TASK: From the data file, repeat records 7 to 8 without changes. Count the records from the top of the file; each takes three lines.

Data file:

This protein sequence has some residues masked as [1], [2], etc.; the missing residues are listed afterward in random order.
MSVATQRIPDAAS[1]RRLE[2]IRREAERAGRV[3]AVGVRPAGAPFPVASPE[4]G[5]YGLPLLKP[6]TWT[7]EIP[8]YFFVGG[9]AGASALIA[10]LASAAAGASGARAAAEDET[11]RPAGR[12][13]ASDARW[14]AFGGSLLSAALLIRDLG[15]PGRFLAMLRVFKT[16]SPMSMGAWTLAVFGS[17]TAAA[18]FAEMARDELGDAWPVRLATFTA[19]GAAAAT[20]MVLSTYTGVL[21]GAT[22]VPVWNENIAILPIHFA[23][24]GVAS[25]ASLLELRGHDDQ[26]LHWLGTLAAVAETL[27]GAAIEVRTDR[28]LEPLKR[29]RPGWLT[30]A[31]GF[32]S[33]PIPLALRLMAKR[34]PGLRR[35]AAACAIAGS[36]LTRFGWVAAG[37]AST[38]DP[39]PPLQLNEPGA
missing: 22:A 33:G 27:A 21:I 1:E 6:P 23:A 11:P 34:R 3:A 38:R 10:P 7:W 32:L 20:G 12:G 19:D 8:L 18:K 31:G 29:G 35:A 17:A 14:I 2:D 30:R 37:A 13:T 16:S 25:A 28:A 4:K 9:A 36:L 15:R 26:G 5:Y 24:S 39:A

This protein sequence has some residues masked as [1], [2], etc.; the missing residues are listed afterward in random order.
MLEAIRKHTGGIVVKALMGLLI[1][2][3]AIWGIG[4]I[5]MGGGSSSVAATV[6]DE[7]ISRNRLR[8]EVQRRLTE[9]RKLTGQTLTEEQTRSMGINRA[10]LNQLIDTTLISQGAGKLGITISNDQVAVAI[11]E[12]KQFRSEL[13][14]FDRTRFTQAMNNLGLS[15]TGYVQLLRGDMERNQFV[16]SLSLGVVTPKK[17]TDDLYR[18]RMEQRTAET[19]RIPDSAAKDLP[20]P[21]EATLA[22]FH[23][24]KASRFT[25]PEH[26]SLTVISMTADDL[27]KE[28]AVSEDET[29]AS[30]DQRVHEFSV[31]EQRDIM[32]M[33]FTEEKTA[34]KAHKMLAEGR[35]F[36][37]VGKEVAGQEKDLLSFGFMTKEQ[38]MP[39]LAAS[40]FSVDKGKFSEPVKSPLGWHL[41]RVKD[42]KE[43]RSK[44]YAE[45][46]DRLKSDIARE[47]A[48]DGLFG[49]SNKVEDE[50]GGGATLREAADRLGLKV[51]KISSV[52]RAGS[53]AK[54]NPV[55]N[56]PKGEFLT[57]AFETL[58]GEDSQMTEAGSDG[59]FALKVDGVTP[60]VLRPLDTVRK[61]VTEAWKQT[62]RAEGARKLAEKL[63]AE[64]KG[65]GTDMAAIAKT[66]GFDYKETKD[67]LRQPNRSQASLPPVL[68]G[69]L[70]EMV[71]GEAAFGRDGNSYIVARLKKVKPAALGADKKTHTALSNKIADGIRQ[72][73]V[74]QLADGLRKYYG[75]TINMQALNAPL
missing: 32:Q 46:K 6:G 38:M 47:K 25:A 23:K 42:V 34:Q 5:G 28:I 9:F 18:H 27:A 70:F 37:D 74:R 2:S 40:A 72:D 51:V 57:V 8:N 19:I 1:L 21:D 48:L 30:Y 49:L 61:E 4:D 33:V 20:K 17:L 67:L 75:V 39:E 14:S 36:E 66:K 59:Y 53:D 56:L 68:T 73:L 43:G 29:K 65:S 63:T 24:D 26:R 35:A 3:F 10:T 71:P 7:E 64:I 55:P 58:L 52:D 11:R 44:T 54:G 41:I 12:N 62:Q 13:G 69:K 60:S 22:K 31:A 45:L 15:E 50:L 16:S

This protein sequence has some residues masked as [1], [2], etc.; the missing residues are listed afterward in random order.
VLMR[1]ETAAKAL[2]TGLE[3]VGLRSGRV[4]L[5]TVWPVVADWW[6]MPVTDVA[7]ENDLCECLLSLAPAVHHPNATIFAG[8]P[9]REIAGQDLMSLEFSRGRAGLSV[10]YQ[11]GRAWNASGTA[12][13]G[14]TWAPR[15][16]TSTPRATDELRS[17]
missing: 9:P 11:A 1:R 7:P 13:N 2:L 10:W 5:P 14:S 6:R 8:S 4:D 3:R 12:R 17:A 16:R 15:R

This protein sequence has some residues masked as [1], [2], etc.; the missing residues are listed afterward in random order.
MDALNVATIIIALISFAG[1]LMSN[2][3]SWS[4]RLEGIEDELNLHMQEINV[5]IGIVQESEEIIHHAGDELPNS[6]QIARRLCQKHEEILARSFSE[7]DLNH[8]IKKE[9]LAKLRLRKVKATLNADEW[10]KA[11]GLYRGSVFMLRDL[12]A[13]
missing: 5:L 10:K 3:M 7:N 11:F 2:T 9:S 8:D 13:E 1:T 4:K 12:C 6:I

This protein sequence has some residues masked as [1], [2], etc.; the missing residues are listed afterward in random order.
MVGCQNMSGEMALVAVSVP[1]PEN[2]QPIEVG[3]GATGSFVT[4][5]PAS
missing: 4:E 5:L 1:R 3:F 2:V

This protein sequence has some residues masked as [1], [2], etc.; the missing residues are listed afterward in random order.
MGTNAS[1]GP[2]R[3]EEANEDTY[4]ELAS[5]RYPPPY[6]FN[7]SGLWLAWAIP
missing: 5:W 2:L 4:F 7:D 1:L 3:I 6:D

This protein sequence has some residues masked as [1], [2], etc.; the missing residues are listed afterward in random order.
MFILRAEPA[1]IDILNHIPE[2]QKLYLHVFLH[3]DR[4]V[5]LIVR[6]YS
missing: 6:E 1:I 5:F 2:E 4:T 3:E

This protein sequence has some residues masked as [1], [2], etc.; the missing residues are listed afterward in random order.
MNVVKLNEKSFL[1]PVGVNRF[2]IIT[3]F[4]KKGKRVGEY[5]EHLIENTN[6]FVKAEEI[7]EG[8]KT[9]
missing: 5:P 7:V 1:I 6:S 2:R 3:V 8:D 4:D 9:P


This protein sequence has some residues masked as [1], [2], etc.; the missing residues are listed afterward in random order.
MFILRAEPA[1]IDILNHIPE[2]QKLYLHVFLH[3]DR[4]V[5]LIVR[6]YS
missing: 6:E 1:I 5:F 2:E 4:T 3:E

This protein sequence has some residues masked as [1], [2], etc.; the missing residues are listed afterward in random order.
MNVVKLNEKSFL[1]PVGVNRF[2]IIT[3]F[4]KKGKRVGEY[5]EHLIENTN[6]FVKAEEI[7]EG[8]KT[9]
missing: 5:P 7:V 1:I 6:S 2:R 3:V 8:D 4:D 9:P